Legislative proposal  
2012/0297(COD) - 26/10/2012  

PURPOSE: to ensure a high level of protection of the environment and human health through establishing common minimum requirements on the assessment of the effects of certain public and private projects on the environment (EIA).

PROPOSED ACT: Directive of the European Parliament and of the Council.

BACKGROUND: Directive 2011/92/EU (which codifies Directive 85/337/EEC and its three subsequent amendments) contains a legal requirement to carry out an environmental impact assessment (EIA) of public or private projects likely to have significant effects on the environment, prior to their authorisation. The Directive has become a key instrument of environmental integration and has also brought environmental and socio-economic benefits.

The mid-term review of the 6th Environment Action Programme and the latest Commission report published in 2009 on the application and efficacy of the EIA Directive (Directive 85/337/EEC) stressed the need for improving the assessment of environmental impacts and to adapt the Directive to the policy, legal and technical context which has evolved considerably.

The general objective of the proposal is to adjust the provisions of the codified EIA Directive (Directive 2011/92/EU), so as to correct shortcomings, reflect ongoing environmental and socio-economic changes and challenges, and align with the principles of smart regulation. The revision of the EIA Directive subscribes to the Europe 2020 strategy, in particular the priority of sustainable growth.

IMPACT ASSESSMENT: the impact assessment, which is submitted with the proposal, identified shortcomings in the current EIA legislation that lead to unsatisfactory implementation and socio-economic costs in the implementation of the Directive. The shortcomings of the Directive can be grouped into three specific problem areas: (1) the screening procedure, (2) the quality and analysis of the EIA and (3) the risks of inconsistencies within the EIA process itself and in relation to other legislation.

The IA assessed a number of policy options with the aim of identifying cost-effective measures to address these problems.

Nine of the twelve amendments analysed are expected to provide significant environmental and socio-economic benefits without additional administrative costs; moderate savings are also expected.

·        Two amendments (assessment of alternatives and monitoring) are expected to provide high environmental and socio-economic benefits at moderate costs for developers and with limited or negligible costs for public authorities.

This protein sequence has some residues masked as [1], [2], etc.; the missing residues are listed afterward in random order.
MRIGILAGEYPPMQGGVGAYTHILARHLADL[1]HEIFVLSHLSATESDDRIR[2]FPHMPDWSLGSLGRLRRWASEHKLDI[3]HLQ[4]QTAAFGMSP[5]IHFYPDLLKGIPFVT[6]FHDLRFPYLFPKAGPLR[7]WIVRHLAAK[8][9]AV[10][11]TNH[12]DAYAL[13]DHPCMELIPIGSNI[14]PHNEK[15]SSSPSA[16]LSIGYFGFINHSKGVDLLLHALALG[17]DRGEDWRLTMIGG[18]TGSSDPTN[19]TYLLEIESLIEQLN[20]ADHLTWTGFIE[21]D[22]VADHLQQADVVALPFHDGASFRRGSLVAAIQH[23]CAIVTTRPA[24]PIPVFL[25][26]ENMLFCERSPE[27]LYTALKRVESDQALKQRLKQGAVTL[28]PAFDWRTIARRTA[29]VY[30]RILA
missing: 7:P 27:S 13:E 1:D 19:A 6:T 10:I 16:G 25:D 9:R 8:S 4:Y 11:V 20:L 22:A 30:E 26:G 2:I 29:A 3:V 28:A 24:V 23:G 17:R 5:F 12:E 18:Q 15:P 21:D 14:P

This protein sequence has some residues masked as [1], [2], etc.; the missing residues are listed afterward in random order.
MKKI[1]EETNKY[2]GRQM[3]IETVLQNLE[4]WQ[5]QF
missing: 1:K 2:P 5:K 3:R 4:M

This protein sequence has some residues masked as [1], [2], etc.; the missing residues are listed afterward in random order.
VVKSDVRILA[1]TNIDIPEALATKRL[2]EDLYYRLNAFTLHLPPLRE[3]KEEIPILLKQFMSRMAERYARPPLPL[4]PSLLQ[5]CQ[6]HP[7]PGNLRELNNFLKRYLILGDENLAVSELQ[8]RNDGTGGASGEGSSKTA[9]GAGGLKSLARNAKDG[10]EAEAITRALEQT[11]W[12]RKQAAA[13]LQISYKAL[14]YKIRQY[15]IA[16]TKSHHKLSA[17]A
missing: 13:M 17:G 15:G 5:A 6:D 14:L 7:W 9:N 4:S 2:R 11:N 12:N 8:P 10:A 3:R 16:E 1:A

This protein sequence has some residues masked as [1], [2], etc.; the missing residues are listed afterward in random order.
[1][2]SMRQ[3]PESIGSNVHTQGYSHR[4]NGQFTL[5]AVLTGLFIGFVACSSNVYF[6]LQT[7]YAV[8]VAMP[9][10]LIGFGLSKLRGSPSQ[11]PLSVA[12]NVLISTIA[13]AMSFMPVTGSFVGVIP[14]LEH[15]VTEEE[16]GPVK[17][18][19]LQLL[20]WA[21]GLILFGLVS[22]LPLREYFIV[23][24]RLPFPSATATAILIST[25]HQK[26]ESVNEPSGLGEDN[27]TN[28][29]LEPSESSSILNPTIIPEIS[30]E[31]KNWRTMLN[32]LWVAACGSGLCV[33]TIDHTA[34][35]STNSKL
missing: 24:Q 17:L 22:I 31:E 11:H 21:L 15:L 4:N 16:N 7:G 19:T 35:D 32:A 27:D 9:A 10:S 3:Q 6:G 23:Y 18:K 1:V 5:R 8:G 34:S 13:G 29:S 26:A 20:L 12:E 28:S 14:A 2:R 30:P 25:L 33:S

·        One amendment (adaptation of the EIA to new challenges) is expected to provide high benefits at moderate to high costs for developers and public authorities.

In the long term, the significant environmental and socio-economic benefits and the moderate savings associated with the proposed amendments are likely to exceed the administrative costs.

LEGAL BASIS: Article 192(1) of the Treaty on the Functioning of the European Union.

CONTENT: the proposal for the amendment of Directive 2011/92/EU aims to : (i) strengthen the provisions concerning the quality of the EIA with the aim of achieving a high level of environmental protection; (ii) enhance policy coherence and synergies with other EU law instruments and (iii) simplify procedures, with a view to reducing unnecessary administrative burdens. The main amendments are as follows:

·        Initial screening: it is proposed to clarify the screening procedure, by modifying the criteria of Annex III and specifying the content and justification of screening decisions. These amendments would ensure that EIAs are carried out only for projects that would have significant environmental effects, avoiding unnecessary administrative burden for small-scale projects.

·        Quality and analysis of the EIA: it is proposed to: (i) introduce amendments to reinforce the quality of the process (i.e. mandatory scoping and quality control of EIA information), (ii) specify the content of the EIA report (mandatory assessment of reasonable alternatives, justification of final decisions, mandatory post-EIA monitoring of significant adverse effects) and (iii) adapt the EIA to challenges (i.e. biodiversity, climate change, disaster risks, availability of natural resources).

·        Risk of inconsistencies: it is proposed to: (i) specify the time-frames for the main stages required by the Directive (public consultation, screening decision, final EIA decision) and (ii) introduce a mechanism, a kind of EIA one-stop shop to ensure coordination or joint operation of the EIA with the environmental assessments required under other relevant EU legislation, e.g. Directives 2010/75/EU, 92/43/EEC, 2001/42/EC.

BUDGETARY IMPLICATIONS: the proposal has no implications for the EU budget.

DELEGATED ACTS: the proposal contains provisions empowering the Commission to adopt delegated acts in accordance with Article 290 of the Treaty on the Functioning of the European Union.